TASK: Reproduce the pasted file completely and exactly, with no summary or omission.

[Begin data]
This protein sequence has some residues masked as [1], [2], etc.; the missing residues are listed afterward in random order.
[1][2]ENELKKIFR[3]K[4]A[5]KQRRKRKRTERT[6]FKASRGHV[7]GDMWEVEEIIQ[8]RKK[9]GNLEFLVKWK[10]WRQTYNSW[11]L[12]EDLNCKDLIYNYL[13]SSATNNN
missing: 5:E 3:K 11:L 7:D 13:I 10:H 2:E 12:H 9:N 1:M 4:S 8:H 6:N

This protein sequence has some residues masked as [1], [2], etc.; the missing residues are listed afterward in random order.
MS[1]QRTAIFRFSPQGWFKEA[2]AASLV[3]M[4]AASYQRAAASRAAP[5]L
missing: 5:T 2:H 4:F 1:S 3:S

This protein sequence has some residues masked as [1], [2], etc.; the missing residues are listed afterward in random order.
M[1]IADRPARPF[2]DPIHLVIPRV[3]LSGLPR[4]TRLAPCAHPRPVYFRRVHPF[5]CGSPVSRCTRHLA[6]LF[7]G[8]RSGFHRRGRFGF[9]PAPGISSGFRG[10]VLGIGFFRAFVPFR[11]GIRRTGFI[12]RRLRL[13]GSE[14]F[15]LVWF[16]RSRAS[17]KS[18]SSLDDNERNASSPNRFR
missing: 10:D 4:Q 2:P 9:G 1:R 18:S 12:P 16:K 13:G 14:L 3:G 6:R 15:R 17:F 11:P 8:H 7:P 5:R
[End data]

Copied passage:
This protein sequence has some residues masked as [1], [2], etc.; the missing residues are listed afterward in random order.
[1][2]ENELKKIFR[3]K[4]A[5]KQRRKRKRTERT[6]FKASRGHV[7]GDMWEVEEIIQ[8]RKK[9]GNLEFLVKWK[10]WRQTYNSW[11]L[12]EDLNCKDLIYNYL[13]SSATNNN
missing: 5:E 3:K 11:L 7:D 13:I 10:H 2:E 12:H 9:N 1:M 4:S 8:H 6:N

This protein sequence has some residues masked as [1], [2], etc.; the missing residues are listed afterward in random order.
MS[1]QRTAIFRFSPQGWFKEA[2]AASLV[3]M[4]AASYQRAAASRAAP[5]L
missing: 5:T 2:H 4:F 1:S 3:S

This protein sequence has some residues masked as [1], [2], etc.; the missing residues are listed afterward in random order.
M[1]IADRPARPF[2]DPIHLVIPRV[3]LSGLPR[4]TRLAPCAHPRPVYFRRVHPF[5]CGSPVSRCTRHLA[6]LF[7]G[8]RSGFHRRGRFGF[9]PAPGISSGFRG[10]VLGIGFFRAFVPFR[11]GIRRTGFI[12]RRLRL[13]GSE[14]F[15]LVWF[16]RSRAS[17]KS[18]SSLDDNERNASSPNRFR
missing: 10:D 4:Q 2:P 9:G 1:R 18:S 12:P 16:K 13:G 14:L 3:G 6:R 15:R 17:F 11:P 8:H 7:P 5:R